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Bilingual Education

July 14, 1993

In response to "The 'Official' Culture Shifts, and the Endangered List Grows Longer," by Douglas Lasken, Commentary, June 28:

The ignorance displayed in Lasken's commentary is part of the reason our educational system is in the state it is.

One would hope our teachers would make every effort to educate and inform themselves about important issues in education, such as bilingual education, especially when one teaches in a district where many students are bilingual.

Bilingual education is creating an educated class of people that will be able to succeed in this society. They will be voters, consumers, business people and presidents. And they will speak and read in two or more languages.

I guess that scares some monolingual adults like Lasken who seem to fear a "Hispanic takeover" of Los Angeles, which, by the way, has been a Spanish-speaking city for more years than it has been an English-speaking one.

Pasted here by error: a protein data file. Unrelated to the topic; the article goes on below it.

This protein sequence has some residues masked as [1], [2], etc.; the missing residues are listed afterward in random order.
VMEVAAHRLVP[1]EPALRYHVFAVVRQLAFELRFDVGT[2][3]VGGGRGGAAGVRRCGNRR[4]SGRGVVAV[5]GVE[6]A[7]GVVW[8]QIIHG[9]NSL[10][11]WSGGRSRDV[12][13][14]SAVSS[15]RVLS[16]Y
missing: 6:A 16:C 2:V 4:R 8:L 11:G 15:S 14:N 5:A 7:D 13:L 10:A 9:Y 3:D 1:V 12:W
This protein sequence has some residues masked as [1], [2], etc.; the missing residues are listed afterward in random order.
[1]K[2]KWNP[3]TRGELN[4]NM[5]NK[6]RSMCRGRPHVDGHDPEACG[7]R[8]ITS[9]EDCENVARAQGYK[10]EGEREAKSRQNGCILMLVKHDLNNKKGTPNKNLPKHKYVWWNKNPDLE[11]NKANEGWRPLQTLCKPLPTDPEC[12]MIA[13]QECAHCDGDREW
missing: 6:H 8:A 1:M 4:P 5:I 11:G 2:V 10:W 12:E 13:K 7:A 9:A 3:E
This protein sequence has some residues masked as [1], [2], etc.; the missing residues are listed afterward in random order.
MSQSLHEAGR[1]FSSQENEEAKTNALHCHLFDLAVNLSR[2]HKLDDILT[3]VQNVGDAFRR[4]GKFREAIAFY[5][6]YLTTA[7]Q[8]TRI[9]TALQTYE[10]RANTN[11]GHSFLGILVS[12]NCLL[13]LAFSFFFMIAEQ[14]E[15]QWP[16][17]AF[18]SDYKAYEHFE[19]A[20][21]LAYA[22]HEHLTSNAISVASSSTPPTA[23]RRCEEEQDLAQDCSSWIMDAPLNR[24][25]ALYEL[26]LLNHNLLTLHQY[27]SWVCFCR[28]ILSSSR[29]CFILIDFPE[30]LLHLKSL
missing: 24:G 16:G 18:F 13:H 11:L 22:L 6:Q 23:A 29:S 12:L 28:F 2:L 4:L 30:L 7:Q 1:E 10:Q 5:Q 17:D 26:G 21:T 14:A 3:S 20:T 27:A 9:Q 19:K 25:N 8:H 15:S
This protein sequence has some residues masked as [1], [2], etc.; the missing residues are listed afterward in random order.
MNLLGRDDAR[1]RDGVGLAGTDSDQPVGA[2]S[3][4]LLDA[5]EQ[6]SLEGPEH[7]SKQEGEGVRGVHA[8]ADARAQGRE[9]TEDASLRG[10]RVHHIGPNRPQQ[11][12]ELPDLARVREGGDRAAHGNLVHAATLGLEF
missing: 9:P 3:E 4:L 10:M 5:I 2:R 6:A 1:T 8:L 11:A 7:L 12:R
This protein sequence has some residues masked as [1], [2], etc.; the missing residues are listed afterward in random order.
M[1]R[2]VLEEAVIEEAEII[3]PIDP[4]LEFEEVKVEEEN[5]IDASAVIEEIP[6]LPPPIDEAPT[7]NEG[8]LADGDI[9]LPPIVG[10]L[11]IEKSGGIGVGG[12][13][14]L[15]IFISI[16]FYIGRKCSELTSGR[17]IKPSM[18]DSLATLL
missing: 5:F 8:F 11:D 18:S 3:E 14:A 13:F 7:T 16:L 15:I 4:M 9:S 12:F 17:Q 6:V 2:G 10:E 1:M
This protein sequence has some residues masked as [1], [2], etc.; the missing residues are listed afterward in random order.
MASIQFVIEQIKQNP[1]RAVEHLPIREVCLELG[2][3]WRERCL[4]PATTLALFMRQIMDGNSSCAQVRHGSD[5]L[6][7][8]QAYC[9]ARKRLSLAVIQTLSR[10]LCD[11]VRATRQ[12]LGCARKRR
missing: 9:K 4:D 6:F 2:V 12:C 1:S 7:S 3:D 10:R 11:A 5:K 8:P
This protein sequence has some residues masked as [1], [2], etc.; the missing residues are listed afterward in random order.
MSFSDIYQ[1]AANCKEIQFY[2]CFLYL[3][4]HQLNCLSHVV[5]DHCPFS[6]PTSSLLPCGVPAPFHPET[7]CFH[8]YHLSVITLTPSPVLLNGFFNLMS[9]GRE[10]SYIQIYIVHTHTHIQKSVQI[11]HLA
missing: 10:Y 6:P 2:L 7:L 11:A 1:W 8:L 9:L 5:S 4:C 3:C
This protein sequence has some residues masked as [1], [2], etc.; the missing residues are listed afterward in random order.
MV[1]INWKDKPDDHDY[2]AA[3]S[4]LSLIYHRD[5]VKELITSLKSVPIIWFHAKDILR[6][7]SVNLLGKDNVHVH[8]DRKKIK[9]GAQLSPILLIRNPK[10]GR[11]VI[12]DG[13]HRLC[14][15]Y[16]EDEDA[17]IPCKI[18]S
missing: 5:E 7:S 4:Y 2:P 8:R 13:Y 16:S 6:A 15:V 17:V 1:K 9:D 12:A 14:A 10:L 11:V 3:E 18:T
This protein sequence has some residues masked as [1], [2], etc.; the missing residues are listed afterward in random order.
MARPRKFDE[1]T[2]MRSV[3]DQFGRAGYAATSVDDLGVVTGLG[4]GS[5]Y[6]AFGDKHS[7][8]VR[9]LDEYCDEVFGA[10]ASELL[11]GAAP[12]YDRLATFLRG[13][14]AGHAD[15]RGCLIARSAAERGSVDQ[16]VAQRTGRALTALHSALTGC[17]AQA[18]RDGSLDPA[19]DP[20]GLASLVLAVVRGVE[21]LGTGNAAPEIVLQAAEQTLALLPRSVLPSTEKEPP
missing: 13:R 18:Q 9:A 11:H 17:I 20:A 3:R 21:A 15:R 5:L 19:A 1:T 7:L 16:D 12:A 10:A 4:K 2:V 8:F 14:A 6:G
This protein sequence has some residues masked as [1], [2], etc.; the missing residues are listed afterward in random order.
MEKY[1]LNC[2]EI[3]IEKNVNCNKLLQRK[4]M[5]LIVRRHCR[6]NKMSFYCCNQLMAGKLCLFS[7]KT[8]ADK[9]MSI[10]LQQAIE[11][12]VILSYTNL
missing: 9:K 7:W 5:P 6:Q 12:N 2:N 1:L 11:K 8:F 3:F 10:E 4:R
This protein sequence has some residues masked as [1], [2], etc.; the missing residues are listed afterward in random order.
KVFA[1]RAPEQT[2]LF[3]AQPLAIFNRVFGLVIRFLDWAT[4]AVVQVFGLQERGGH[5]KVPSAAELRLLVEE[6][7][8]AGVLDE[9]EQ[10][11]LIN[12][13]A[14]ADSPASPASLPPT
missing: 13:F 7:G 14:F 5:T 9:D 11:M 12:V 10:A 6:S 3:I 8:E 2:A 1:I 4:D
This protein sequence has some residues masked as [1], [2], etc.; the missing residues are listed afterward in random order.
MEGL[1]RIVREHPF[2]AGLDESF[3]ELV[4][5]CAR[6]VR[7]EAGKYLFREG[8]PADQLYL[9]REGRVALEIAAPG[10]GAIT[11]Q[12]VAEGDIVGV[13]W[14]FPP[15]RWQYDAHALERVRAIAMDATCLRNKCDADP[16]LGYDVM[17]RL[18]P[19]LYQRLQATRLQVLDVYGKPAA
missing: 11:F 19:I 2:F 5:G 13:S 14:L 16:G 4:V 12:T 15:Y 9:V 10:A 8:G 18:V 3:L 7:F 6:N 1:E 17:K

I hope Lasken will do his students and fellow educators a favor by reading a few books on the theories of bilingual education as well as the history and culture of this city.


North Hollywood

* Let me bring up another point not mentioned by Lasken. When I was going to school in the '50s and '60s, my parents sent me--after public school--to Chinese school to learn about the Chinese culture, its language, customs and holidays. When I went to junior high in the Fairfax district, I learned that many of my Jewish classmates had done the same.

How much better is it to learn one's own culture from one's own people! I wouldn't expect the Anglo teacher of culture to have the richness of experience available to me in Chinese class; and I certainly wouldn't expect the district to pay for it.


Monterey Park

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